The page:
An initiative to bring chartered air service to Revelstoke this winter has failed to get off the ground.
“I think we got out the gate a little too late on it,” said Alan Mason, the City of Revelstoke’s director of economic development. “I think people are keen for next year, but we have to make sure all our ducks in a row.”
The plan was to have charter air service land at the Revelstoke airport every week in February and March this year. Several local tourism stakeholders, including the Revelstoke Accommodation Association and Revelstoke Mountain Resort, were planning a partnership in which they would guarantee the cost of reserving the plane for eight weekends, estimated at about $50,000. “To be sure that we can access the planes, we would have to essentially guarantee the charter company that they would have these funds to book the flights,” wrote Mason in a letter to the Columbia Shuswap Regional District.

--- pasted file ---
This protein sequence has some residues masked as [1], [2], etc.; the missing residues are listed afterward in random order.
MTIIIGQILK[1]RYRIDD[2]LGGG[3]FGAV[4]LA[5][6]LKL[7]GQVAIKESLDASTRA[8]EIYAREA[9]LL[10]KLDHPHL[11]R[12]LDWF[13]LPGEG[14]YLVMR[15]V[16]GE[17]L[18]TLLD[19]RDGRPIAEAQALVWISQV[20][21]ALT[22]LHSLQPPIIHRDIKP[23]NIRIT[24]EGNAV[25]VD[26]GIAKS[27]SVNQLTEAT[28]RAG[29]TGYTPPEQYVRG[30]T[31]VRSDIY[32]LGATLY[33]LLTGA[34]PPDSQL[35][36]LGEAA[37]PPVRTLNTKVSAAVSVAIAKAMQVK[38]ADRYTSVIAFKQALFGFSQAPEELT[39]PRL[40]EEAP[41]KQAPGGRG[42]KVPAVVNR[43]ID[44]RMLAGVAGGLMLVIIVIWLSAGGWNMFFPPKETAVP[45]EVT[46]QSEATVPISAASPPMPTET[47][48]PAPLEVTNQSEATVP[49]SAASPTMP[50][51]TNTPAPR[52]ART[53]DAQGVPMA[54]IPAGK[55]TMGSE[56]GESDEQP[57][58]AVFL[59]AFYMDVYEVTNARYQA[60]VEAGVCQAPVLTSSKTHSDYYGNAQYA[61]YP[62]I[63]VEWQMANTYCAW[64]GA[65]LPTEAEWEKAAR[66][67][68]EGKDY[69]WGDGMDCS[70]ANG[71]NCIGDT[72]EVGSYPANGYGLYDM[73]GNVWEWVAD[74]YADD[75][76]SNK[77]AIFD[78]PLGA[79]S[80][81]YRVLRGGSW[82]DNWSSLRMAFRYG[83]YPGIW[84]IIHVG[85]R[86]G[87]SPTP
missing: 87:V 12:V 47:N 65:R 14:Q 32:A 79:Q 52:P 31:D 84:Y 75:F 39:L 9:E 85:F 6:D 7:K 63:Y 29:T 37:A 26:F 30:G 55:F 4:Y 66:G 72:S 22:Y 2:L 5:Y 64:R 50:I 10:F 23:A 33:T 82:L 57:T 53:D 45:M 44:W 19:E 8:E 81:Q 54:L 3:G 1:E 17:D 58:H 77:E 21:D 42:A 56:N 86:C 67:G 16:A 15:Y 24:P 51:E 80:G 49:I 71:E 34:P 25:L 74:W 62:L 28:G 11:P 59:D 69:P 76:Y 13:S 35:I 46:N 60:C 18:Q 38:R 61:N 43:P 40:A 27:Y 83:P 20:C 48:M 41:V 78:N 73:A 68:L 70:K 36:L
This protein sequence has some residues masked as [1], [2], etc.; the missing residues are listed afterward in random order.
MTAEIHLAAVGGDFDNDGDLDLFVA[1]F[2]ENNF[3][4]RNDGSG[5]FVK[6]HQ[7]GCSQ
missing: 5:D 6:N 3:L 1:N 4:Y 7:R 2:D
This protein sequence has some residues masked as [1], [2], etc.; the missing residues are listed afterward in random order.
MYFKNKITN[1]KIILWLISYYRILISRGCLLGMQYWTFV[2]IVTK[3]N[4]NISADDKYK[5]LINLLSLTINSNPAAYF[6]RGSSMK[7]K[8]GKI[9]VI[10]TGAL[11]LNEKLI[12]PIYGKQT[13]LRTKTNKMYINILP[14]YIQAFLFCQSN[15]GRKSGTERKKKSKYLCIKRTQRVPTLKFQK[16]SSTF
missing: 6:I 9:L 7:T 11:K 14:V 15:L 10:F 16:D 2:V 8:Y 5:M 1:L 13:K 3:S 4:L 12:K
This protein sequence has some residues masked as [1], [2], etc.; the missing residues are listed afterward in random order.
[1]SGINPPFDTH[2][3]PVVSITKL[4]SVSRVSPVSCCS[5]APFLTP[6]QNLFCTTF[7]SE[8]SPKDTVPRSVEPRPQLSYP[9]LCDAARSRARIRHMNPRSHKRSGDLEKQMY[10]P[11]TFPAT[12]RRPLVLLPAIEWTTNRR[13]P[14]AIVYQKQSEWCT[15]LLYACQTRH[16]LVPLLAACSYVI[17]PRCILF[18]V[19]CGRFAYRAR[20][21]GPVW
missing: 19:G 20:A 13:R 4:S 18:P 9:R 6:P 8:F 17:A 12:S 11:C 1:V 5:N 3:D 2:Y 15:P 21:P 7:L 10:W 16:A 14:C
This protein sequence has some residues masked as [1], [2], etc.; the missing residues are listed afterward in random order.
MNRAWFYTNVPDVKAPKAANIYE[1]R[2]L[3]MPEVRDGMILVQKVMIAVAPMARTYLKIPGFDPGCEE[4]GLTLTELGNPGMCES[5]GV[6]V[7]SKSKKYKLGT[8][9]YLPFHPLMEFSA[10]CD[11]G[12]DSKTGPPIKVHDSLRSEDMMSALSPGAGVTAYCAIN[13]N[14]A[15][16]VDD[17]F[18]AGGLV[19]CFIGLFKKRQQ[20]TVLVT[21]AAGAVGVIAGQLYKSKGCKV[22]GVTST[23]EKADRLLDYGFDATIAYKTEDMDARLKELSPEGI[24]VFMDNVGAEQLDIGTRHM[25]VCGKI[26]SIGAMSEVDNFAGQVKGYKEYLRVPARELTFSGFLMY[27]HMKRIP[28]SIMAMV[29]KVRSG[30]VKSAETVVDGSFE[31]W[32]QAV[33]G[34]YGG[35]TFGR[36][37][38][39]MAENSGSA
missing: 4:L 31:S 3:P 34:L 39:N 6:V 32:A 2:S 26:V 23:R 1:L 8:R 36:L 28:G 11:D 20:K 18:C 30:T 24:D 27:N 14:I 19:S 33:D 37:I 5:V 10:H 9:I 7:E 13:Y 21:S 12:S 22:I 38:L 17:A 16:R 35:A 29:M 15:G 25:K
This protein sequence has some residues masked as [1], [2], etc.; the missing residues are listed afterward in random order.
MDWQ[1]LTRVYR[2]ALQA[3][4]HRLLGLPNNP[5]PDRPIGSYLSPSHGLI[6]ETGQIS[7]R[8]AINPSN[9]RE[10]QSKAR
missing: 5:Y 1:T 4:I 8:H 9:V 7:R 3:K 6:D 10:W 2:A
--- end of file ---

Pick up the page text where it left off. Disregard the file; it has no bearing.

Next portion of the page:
Tourism Revelstoke applied for $25,000 from the Economic Opportunity Fund to cover part of the cost, and the matter was set to go before the board of the Columbia Shuswap Regional District this Thursday.
However, when the Review contacted Mason for more information, he said the proposal was off the table for this winter because of the delay in getting started.
Mason explained they would have used the money to guarantee the plane’s availability, and that the funds would be recouped through ticket sales.
“The idea would be we’d set up a charter company to fly in here on weekends for a couple of months to demonstrate it’s a viable service, with the hope somebody would pick it up in future years,” he said. “Our intent would not be to run it on a full-time basis. It would be to try and demonstrate there’s a market for the service and then hopefully someone in the private sector would be interested in taking it on.”
However, because they didn’t start looking at this until last month, it was decided there wasn’t enough time to market the flights and it would be better to wait until next year.
They also have to address issues, like what happens if the plan can’t land in Revelstoke due to weather, and has to be diverted to Salmon Arm or Kelowna.
“If you go to start something like this you want to make sure it’s a good service,” said Mason.